If heading to the beaches during the last days of summer does not excite you, perhaps visiting the Canadian Maritimes in the heat of an American summer might. If you need a little Maritime travel advice to get your wheels turning, you will find it in our A Taste for the Wild book.
Nova Scotia is a paradise of blue and green and as long as you are not planning a dip in the water, you will find little to complain about in a place where Americans, even those of us from the South, are most welcome.
I like to say the book is worth the $2.99 just for the story about our honeymoon on the barrens of Newfoundland where my wife was convinced that we were close to being lost forever.
All of our books are now available in print from Amazon.
A Taste for the Wild, Canada's Maritimes
The Road to my Country
A Week At The Beach, The 2013 Emerald Isle Travel Guide
The Pomme Company
If you are interested in more information about me, check out the about me section of my main website.
It has links to many other places where my writing is posted. You can also visit this site to see what I have recently published, or if you are interested in the technology side of the world, visit this list of articles that I have written for ReadWrite Web.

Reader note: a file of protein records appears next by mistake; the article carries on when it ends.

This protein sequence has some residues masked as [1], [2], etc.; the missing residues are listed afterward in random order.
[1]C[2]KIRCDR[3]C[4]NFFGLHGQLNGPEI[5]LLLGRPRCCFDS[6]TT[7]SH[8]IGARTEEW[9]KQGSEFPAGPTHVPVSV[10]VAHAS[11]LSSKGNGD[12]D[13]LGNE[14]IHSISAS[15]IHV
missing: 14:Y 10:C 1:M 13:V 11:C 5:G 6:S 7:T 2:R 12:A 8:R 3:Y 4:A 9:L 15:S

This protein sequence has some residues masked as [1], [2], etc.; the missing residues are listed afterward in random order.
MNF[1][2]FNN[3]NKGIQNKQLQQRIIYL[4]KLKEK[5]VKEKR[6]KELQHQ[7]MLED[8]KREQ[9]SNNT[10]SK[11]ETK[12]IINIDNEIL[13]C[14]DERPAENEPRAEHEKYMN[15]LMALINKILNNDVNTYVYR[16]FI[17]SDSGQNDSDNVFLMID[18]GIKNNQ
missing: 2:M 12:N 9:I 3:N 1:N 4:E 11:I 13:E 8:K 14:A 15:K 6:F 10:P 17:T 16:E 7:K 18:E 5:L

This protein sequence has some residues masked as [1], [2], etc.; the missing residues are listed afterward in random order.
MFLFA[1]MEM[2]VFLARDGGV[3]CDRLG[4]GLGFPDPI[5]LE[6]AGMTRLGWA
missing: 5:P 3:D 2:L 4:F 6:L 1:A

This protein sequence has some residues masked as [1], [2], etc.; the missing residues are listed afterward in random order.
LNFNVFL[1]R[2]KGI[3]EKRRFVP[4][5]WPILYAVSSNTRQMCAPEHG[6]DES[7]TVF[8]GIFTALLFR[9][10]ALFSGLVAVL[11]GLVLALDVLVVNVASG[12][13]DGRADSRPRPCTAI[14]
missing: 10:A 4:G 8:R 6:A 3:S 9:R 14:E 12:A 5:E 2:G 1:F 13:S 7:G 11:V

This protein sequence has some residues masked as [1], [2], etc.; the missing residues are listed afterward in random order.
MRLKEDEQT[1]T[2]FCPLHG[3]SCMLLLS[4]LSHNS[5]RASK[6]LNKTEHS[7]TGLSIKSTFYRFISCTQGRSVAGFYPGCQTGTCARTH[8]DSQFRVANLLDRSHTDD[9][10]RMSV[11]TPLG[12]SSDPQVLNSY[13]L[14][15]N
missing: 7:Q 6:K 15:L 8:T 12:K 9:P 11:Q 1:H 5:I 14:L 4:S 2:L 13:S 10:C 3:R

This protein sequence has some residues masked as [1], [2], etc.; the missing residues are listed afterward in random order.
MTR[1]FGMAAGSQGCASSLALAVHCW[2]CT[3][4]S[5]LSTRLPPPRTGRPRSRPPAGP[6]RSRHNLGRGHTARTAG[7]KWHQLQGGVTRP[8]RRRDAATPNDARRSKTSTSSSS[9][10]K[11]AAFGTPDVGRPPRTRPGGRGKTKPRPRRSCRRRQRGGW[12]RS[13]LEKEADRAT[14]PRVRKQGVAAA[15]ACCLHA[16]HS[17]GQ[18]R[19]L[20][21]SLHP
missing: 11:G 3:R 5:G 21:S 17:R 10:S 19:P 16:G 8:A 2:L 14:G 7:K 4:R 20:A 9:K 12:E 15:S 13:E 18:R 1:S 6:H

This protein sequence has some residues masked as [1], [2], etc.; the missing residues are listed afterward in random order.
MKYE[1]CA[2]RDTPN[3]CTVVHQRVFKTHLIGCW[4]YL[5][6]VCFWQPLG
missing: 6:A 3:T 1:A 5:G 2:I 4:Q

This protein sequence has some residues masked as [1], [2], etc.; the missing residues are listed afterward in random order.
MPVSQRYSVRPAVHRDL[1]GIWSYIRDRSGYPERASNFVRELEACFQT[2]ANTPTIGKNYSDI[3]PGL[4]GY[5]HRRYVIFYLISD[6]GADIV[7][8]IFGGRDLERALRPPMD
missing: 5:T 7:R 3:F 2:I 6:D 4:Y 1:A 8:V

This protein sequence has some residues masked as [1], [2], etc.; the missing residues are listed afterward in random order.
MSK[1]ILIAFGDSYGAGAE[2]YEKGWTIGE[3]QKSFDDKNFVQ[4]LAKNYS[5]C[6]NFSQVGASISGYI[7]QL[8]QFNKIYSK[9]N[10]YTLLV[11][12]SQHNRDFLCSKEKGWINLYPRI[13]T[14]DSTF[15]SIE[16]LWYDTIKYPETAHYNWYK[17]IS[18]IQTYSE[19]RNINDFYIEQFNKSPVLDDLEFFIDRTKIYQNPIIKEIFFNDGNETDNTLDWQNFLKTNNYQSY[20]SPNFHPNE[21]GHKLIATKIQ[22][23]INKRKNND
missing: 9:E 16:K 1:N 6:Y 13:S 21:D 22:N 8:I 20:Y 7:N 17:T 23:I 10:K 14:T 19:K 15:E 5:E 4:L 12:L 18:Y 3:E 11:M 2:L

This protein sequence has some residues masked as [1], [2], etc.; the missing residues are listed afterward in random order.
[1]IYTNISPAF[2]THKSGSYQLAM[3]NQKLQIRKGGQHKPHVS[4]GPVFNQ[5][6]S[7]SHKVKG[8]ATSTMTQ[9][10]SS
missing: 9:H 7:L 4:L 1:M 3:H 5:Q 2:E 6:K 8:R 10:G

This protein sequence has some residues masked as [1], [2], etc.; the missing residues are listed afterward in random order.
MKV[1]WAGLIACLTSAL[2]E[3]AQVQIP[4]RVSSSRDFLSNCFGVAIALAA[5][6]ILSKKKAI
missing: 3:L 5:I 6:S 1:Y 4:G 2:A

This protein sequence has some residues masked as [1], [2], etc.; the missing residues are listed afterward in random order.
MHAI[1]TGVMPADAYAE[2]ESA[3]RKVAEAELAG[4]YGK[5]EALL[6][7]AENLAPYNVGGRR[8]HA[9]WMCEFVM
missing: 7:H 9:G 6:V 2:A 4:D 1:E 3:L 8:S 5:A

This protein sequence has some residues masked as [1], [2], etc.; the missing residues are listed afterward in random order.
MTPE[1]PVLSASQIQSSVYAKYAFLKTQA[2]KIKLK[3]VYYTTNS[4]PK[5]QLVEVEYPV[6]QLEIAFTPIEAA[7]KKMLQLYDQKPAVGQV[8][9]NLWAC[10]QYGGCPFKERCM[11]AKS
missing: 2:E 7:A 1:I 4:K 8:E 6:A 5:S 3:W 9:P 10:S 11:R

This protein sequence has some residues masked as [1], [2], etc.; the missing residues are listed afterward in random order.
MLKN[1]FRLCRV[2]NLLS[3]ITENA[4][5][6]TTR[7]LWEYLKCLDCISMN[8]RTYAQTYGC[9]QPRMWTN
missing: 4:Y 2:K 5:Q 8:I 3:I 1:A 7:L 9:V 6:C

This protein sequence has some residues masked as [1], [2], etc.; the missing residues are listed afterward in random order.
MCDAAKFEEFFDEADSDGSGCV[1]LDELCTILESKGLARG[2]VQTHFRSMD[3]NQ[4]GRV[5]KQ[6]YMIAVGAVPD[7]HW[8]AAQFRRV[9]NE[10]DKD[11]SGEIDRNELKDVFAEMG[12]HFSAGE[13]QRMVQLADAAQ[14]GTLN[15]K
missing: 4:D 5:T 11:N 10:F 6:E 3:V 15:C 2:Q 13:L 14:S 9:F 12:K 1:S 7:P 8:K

More general information about the mainland where I live is available at this link to my Swansboro to Cape Carteret area page.
You will find some helpful area details that might make folks think you are a local, but for the real local experience and information head for our travel guide.
Why we love it here?
It is hard to say that any place is perfect. However, for those who think a walk on the beach is better than a trip to the mall, the Crystal Coast is hard to beat.
While living by the water is not for everyone, it has worked out well for us. If you are considering living on the water, you might want to read my post, Life By Coastal Waters.
For thoughts on where we have chosen to live, I would steer you to my articles, In the Wildness of our surroundings there is peace, Community, America the not so overfull, and Why I love living in Carteret County
My Crystal Coast, Salt Water on Your Feet site also has a number of articles for people considering a move to the Crystal Coast.
To make life even better we have found a wonderful church home at Cape Carteret Presbyterian Church.
Our quiet spot sheltered by Bogue Banks, Croatan National Forest, and the Cape Lookout National Seashore is a friendly area with a great future. Right now it is the spot for us.
This is a link to a simple map of the area. There are more detailed ones in our Emerald Isle Travel Guide.
You can find an introduction to the area and links to most of my other blogs at this link or visit this page for the basics.